The year when small was big and big wasn’t big enough4 min read . Updated: 29 Dec 2008, 06:21 PM IST
The year when small was big and big wasn’t big enough
The year when small was big and big wasn’t big enough
NOTE: All “facts" are alleged. They are primarily set forth by a conscious desire to confabulate and illustrate, and are not intended for the noble purposes of the actuary.
From a burning matchstick to the blazing desert sun in Lawrence of Arabia.
From an animal bone flipping through the prehistoric sky to a spaceship pirouetting through space in 2001: A Space Odyssey.
Both cuts dramatically take us through a vast span of space and time in the blink of an eye. From the infinitesimal to the infinite. From small to big.
I am wary of propounding any theory as a practising member of a business where, as William Goldman famously said, “nobody knows anything". But there does seem to be an opportunity for films to be made with limited financial resources that appeal to a certain kind of audience. Bhojpuri films do this well, as do films driven by a genre or high concept (they are being watched in increasing numbers in our cities).
I was doing some mental calculations about our blockbuster films—since there is a complete lack of comprehensive data on the film industry despite the entry of large corporations (which makes me wonder what they base their investment decisions on!), this is more of an educated guess. The largest amount that a film distributor has made from a film in India (which is what he receives, net of theatre rentals, taxes, etc.) in recent times is said to be about Rs36 crore. Taking an average of Rs40 per ticket buyer (in multiplexes it would range from Rs40-80, single screens from Rs10-50), that comes to about nine million tickets sold. Even if I am off in my calculation by 100%, the number of tickets sold would still be less than 20 million, or just 0.16% of our population. That’s about a third of the total number of people who use the Internet in India. Not a great indicator of success for a business that is supposed to be for the masses. The Dark Knight, which grossed more than $530 million (around Rs2,650 crore), has probably sold close to 45 million tickets in North America, or roughly 20 times more tickets per capita. Or, to put things in perspective, closer home, the figures quoted for the biggest Tamil films are comparable to those of Hindi films.
We are in an era where most “big" films sell themselves by virtue of the money that they have already made, i.e. a film must be good because so many have already been suckered into seeing it (an interesting strategy, because, as mentioned above, those numbers are impossible to verify!). The difference between the current “successes" and the examples mentioned above is that those films were genuinely loved, and audiences kept coming to see them, week after week. There is also more satisfaction in discovering a film through word of mouth, and sharing your excitement with those around you.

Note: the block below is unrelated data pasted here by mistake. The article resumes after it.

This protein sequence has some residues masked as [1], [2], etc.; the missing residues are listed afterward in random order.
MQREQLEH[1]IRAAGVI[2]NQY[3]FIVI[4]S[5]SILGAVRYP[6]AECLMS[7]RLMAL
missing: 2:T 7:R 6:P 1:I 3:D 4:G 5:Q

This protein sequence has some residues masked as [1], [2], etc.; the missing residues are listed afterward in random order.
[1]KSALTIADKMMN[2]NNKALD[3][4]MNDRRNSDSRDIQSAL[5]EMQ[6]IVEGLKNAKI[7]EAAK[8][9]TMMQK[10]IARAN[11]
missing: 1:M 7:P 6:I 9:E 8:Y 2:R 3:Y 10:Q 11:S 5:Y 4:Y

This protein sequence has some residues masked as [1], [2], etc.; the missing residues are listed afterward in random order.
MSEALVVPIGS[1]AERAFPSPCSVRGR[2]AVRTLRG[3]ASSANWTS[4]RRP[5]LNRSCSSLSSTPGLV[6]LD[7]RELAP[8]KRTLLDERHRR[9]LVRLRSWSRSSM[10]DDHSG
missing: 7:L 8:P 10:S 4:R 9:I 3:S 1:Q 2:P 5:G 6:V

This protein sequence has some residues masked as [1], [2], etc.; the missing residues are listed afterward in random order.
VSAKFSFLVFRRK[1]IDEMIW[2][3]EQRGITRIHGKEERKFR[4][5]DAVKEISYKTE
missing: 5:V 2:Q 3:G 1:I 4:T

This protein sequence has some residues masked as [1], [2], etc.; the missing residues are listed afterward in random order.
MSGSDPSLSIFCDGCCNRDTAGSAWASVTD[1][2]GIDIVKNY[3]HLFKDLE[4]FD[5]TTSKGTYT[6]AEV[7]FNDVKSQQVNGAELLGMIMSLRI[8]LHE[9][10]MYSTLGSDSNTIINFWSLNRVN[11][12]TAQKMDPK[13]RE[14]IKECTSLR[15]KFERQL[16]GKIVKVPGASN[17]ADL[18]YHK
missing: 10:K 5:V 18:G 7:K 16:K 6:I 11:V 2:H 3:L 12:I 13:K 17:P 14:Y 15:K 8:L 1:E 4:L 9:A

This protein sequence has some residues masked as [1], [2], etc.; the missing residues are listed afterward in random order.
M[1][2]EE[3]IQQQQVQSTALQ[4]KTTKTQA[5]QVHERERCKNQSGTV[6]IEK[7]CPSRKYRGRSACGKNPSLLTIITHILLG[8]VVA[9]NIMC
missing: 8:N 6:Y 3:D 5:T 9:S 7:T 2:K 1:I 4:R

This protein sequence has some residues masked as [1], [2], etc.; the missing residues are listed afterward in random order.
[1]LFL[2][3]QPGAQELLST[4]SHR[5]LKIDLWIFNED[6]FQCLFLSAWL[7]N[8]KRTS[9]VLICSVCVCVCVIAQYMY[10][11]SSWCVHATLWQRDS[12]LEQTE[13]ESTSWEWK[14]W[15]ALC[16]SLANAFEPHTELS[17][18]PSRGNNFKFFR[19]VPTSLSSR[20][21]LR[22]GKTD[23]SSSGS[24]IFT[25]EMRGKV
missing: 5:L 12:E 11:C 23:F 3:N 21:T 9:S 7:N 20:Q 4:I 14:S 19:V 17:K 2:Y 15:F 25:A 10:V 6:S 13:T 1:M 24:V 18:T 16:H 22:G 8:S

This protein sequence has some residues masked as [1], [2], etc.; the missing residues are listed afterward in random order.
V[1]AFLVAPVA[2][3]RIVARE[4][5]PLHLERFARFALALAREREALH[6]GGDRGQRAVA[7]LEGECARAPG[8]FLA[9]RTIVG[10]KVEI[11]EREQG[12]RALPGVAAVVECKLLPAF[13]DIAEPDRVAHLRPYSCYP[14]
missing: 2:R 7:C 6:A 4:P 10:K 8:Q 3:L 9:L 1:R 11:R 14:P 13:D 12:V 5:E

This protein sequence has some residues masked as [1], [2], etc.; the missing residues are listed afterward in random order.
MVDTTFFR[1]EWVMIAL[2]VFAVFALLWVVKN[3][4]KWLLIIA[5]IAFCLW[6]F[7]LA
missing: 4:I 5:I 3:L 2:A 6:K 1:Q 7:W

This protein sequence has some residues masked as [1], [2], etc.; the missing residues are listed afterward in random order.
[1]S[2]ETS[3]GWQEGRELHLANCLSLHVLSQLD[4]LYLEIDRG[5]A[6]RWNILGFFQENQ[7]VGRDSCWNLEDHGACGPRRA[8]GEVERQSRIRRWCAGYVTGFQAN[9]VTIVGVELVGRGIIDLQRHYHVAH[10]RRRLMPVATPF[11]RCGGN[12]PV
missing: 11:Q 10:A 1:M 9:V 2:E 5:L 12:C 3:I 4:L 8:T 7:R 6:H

Put another way, the only way to explain huge film budgets that have been greenlit in recent times seems to be that the people with the money take a view of things diametrically opposite to Surma Bhopali’s “do rupaiya mein saara jungle khareedoge?", i.e. throw vast sums of money at a film with little hope of multiple earnings, while retaining all the risk that is inherent to our valiant enterprise.
Given the fact that it is statistically impossible to sustain the business with those films, we turn back to the first principles—to wit, script is king, etc., etc., (set to a chorus of moaning about the moral weakness of paying stars so much, etc., etc., as if we were forced to pay them; as if they approached us)—and other myths necessary for survival. So we follow the simple principle that an exciting new idea well told may perhaps have a decent chance of convincing enough patrons to part with their money to make the venture viable.
In January, within the span of a week, I have two films at opposite ends of the size spectrum releasing. The President is Coming, all fun and frolic with shining Indians and Dubya; our only regret is that a couple of shoes have outdone us as an appropriate goodbye gift to George Bush.
Then there’s Chandni Chowk to China, the biggest film that I have personally worked on, with a few bells and whistles of a Hollywood studio as add-ons.
I am equally attached to both, and both started with compelling concepts that really excited me. And, when I started work on this essay, it seemed clear to me which film was small and which was big. Until we posted the Chandni Chowk trailer on the Apple site... We’ve literally had several million hits. And, as I opened the Web page and saw us nestled between behemoths like Terminator: Salvation and Star Trek, it struck me—to the vast majority of those who go to the site, we are the small film. Most of those commenting have no idea who the stars of the movie are, but are riveted by the idea of Bollywood Kung Fu! For them, this is the film that affords them the pleasure of discovery, that comes straight out of the blue!
I have no idea at all what the Fridays ahead hold, but a parting cut, this time from big to small:
In Luis Buñuel’s Un Chien Andalou, a sliver-like cloud drifts towards the moon.
A woman, who comes out of nowhere, is seized by Buñuel, and her eye forced open.
The cloud now divides the moon into two.
A razor slices the woman’s eye open.
So whether small or big, the films we love make us see with a new eye.
Rohan Sippy is a producer and director of Hindi films.